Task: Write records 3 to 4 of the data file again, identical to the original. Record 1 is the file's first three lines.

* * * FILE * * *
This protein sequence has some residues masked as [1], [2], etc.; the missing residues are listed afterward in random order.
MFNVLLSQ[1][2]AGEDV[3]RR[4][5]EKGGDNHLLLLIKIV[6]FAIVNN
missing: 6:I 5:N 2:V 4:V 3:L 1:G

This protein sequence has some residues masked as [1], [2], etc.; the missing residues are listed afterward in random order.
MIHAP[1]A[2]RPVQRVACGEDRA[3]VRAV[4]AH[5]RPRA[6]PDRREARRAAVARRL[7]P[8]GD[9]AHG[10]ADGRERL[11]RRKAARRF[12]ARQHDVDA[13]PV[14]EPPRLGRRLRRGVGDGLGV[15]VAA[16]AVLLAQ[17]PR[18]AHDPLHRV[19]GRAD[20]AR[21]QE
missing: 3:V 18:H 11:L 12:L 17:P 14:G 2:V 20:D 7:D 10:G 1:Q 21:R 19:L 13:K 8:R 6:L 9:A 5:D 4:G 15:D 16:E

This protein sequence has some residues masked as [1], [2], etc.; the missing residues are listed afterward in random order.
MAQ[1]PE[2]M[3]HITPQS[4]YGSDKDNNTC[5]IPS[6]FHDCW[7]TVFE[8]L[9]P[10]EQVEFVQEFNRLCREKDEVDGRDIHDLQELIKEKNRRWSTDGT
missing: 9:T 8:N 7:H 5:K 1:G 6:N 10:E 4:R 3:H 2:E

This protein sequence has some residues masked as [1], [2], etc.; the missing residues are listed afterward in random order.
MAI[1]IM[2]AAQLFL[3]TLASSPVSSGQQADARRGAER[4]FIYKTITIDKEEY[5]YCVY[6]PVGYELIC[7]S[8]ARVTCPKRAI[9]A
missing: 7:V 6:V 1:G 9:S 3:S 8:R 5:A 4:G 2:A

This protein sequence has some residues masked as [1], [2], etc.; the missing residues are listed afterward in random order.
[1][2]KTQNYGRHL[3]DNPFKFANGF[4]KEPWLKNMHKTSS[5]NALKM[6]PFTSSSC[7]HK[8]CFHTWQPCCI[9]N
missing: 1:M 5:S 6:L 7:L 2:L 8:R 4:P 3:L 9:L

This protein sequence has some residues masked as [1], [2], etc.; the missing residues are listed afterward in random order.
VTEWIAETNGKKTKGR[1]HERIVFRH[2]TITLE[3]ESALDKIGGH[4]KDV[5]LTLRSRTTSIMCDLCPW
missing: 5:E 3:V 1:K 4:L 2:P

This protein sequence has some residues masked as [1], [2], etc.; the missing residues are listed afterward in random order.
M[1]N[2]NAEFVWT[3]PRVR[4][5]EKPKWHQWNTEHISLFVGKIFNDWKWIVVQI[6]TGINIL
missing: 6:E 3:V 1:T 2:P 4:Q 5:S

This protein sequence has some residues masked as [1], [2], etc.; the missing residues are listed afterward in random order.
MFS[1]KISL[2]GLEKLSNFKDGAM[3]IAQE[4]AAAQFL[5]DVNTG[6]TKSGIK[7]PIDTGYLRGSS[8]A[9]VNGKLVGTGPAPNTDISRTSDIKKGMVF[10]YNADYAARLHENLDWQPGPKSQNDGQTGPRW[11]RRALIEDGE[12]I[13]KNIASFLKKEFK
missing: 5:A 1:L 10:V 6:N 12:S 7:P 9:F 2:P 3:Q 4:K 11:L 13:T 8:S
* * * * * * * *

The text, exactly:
This protein sequence has some residues masked as [1], [2], etc.; the missing residues are listed afterward in random order.
MAQ[1]PE[2]M[3]HITPQS[4]YGSDKDNNTC[5]IPS[6]FHDCW[7]TVFE[8]L[9]P[10]EQVEFVQEFNRLCREKDEVDGRDIHDLQELIKEKNRRWSTDGT
missing: 9:T 8:N 7:H 5:K 1:G 6:N 10:E 4:R 3:H 2:E

This protein sequence has some residues masked as [1], [2], etc.; the missing residues are listed afterward in random order.
MAI[1]IM[2]AAQLFL[3]TLASSPVSSGQQADARRGAER[4]FIYKTITIDKEEY[5]YCVY[6]PVGYELIC[7]S[8]ARVTCPKRAI[9]A
missing: 7:V 6:V 1:G 9:S 3:S 8:R 5:A 4:G 2:A